Also, the metaphor is a bit flawed by likening the 17-year-old floundering company to a new sports car and a hypothetical new company as something that's already worthless because of wear and tear.
I think it's a great move, and Google is probably in favor of it.
Please spare us the silly abbreviations.
The only reason to expect Mayer to do well as the CEO of Yahoo would be if her work at Google were similar to that job in some respect. I'm not sure it is.
If you wrestle with a pig, both of you get dirty, and the pig enjoys it.
Meyer's a superstar right now. Yahoo's had an anti-Midas touch on several people who've attempted to steer it right.
Now she could fail in ways that are so bad that it does harm her reputation, certainly. I tend to agree with those that think as long as she doesn't fail for reasons that make her look really bad, her reputation won't suffer too much.
Also if Yahoo is marginally successful she may get an outsized boost - due to others failing to do even that.
I think Mayer is the right choice.
So Yahoo's now the Erymanthian boar?
Time to divert Los Gatos Creek and the Guadalupe River. But I think the stench is stronger than them.
Prior to joining google in 1999 as employee number 20 "Mayer worked at the UBS research lab (Ubilab) in Zurich, Switzerland, and at SRI International in Menlo Park, California" (wikipedia) for what appears to be only a few years. (She graduated high school in 1993, received a B.S. and and M.S. which must have taken at least 4 or 5 years afaik).
My guess is that she has a great deal of confidence, confidence built on the fact that she was an early google employee and she was able to ride the success of that opportunity. But her entire working career is basically google and I'm not sure she brings the depth of experience necessary to take on turning around the fortunes of Yahoo.
At the very least, Mayer has been part of a real leading tech organization that grew from nothing to everything in record time. That's experience that is also very difficult to replicate. And, the skills she's known for within Google are all product oriented, and that's where Yahoo has failed so miserably and Google has succeeded so fantastically.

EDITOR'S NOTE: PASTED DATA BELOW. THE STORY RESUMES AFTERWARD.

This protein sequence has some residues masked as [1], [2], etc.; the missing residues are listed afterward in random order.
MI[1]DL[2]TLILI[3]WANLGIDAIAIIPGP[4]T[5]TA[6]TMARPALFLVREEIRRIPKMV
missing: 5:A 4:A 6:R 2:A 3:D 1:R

For IBM, the decision to hire a non-technical and experienced CEO turned out OK. IBM turned around. But I'd agree that this is probably an exception to the rule.
I think the key here is fresh thinking and ability to get the political/operational/strategic stars aligned inside the organization to /cough/ execute. An experienced person may bring this to the table, and a lesser experienced person may bring this to the table. The key is whether it's brought to the table.
I've had the opportunity to work with people who were very good at personal public relations, and based on that experience, I'm skeptical. Constantly selling your public image means that you can't be wrong, which always results in revisionist history and oddball situations.
Hopefully I'm wrong -- Yahoo needs help, and she does have a good story.
What I was expecting was that she would leave and start some sort cross between 'solve a world issue' with 'easy accessibility' kinds of UI. At Google her strength was having a clear idea of how to speak to users through UX, The Yahoo gig can use that, certainly, but watching the succession of failures and missteps at Yahoo the issues aren't primarily UX or users, it seems like Yahoo is in a major identity crisis about what exactly it actually is.
When one of their recruiters was trying to convince me to join the pitch was this:
"Yahoo is the premier digital media company
Yahoo! delivers amazing personalized digital content and experiences, across devices and around the globe, to vast audiences. We provide engaging and innovative canvases for advertisers to connect with their target audiences using our unique blend of Science + Art + Scale."
To which my response was "Really?", if someone were to ask me what the "Premier digital media company" was I don't think I'd respond "Yahoo!"
Hence my surprise.
I think when people hear the phrase "digital media", they think of it has traditional-media-delivered-digitally. But I think the internet enables entirely new variations of traditional media, tailor-made for our hypersocial, crowdsourced, and attentionless internet society.
It may be that I think 'education/entertainment' more than I think 'discovery' when I think digital media. If Yahoo claimed to be the digital media discovery company that might be the starting point for a bigger vision.